Those nerve-wracking New York Times dashboard fluctuations are not all real

Image: Reuters/Rick Wilking
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Image: New York Times

Election night in America has had two surprise successes: Donald Trump and the New York Times’ addictively nerve-racking live presidential forecast. Anxious election watchers have been glued to the news organization’s constantly fluctuating dashboard of speed dials that show each candidate’s chances of winning the presidency.

Here’s the thing, though: Most of those tiny needle movements are not based on real data. They are random variations from the underlying prediction, which only updates once every 30 seconds, as this guy found when he dug into the code:

Jeremy Bowers, a journalist and developer at the New York Times, explained on Twitter that the jitter in the needles reflects the prediction’s margin of error, moving between the 25th and 75th percentile of expected outcomes.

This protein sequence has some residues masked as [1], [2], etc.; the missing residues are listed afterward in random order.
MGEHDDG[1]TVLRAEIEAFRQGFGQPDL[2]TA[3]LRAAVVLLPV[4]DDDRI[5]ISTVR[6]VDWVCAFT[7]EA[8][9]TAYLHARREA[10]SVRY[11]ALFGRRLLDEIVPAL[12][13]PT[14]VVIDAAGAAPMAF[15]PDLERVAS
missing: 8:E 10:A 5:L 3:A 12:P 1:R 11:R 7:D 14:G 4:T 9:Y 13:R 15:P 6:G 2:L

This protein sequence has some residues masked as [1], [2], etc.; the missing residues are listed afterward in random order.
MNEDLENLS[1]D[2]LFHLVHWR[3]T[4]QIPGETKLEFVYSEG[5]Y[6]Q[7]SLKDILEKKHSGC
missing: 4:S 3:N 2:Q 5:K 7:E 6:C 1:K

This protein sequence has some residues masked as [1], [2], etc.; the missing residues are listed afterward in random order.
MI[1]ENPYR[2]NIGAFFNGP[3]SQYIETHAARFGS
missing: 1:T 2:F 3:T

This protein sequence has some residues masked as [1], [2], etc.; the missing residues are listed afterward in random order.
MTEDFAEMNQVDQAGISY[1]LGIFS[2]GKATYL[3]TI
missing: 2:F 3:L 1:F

Demonstrating the margin of error for a prediction is a difficult problem. It is well-known that readers will tend to misinterpret a single number—like an 80% likelihood, for example—as hard-and-fast, even if the prediction includes a wide margin of error.

The New York Times dashboard jitter was a clever way to incorporate that error into the design. But the fact that those finely adjusted numbers aren’t totally real all the time has no doubt confused many readers, who have likely been discovering non-existent trends in their random movements.